But then, what would be the point of a summer cottage if you don't spend your time there?

            Thor being a forward thinking member of the society was cast out by Lord Odin and was forced to live as a mortal man, the doctor known as Donald Blake.  Unaware of his banishment Blake wandered on his spare time unaware of what he had lost until he found a walking stick balanced on its point in a cave, upon taking it he recalled his origin and struck the stick to the ground, transforming into Thor Son of Asgard, and the stick transforming into Mjolnir, hammer of the gods.  Kind of Freudian if you look at it long enough.

Tony, don't get on my ass, because you are starting to look very nail like.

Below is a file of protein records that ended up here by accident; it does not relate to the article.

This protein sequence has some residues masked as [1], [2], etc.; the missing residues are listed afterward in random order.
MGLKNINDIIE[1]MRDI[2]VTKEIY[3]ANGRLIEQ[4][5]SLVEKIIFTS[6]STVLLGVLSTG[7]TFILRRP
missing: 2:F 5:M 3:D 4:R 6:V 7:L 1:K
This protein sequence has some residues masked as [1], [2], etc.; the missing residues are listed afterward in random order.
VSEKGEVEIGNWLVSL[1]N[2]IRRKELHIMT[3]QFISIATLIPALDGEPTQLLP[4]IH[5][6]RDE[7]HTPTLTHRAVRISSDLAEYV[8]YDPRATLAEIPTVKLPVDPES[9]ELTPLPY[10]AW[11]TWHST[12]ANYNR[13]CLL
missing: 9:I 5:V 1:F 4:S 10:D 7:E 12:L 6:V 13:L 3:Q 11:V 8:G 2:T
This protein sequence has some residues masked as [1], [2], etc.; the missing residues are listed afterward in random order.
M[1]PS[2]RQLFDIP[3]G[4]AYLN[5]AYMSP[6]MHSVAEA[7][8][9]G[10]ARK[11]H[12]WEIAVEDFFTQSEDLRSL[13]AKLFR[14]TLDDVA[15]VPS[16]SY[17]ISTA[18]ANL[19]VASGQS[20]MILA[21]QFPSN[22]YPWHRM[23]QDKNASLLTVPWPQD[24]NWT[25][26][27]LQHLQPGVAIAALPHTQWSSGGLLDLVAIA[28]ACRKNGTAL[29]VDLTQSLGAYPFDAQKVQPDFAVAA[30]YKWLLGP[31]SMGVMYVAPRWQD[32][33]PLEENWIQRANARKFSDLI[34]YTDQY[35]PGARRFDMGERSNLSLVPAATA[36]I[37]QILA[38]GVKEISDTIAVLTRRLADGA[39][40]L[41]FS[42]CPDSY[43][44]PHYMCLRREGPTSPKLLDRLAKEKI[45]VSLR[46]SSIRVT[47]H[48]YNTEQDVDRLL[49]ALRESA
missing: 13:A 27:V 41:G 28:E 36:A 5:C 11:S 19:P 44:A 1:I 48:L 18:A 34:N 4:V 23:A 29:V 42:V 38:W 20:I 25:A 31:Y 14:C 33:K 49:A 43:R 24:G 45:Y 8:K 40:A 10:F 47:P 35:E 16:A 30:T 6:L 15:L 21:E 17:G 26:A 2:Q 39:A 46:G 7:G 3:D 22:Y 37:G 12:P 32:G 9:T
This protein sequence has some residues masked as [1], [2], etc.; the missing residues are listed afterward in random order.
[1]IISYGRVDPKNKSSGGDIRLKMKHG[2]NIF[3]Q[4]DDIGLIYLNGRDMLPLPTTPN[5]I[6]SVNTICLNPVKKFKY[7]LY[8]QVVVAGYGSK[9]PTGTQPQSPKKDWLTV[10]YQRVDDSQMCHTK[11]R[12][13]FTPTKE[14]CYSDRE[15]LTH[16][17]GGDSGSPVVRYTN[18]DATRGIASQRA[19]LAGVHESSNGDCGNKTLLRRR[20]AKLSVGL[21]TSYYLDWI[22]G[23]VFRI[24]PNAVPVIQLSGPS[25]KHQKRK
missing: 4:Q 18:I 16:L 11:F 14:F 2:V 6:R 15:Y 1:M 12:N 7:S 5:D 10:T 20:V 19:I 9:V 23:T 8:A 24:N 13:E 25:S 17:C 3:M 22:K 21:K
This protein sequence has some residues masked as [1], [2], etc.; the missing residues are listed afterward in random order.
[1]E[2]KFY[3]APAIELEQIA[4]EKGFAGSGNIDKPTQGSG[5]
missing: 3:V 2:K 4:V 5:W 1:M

Thor, via his hammer can control the weather and conjure lightning, it also allows him to fly, and when thrown can kill or terribly wound anyone in the Marvel universe, it is an omega level weapon and can only be yielded by a select few.  You see while Thor is super strong and nearly unkillable due to his divine heritage, it is his strength of will and great personal virtue that allows him to hold Mjolnir whose weight is infinite to those of poor character.  Only a handful have been able to hold it in the past, though Captain America is a notable person who has been able to lift it.  Others have also carried it, Wonder Woman, Captain Marvel, and Superman have all done so in crossovers, showing how many more pure and just hearted beings per capita are in DC comics as opposed to Marvel.  I actually wonder what goes into the decision making process for who gets to pick it up, does Mjolnir work like the Sorting Hat from Harry Potter?  Regardless, in the film Thor himself falls short of holding it for a good portion of the movie (Spoilers: the title character of the movie undergoes a character arc that allows him to save the day).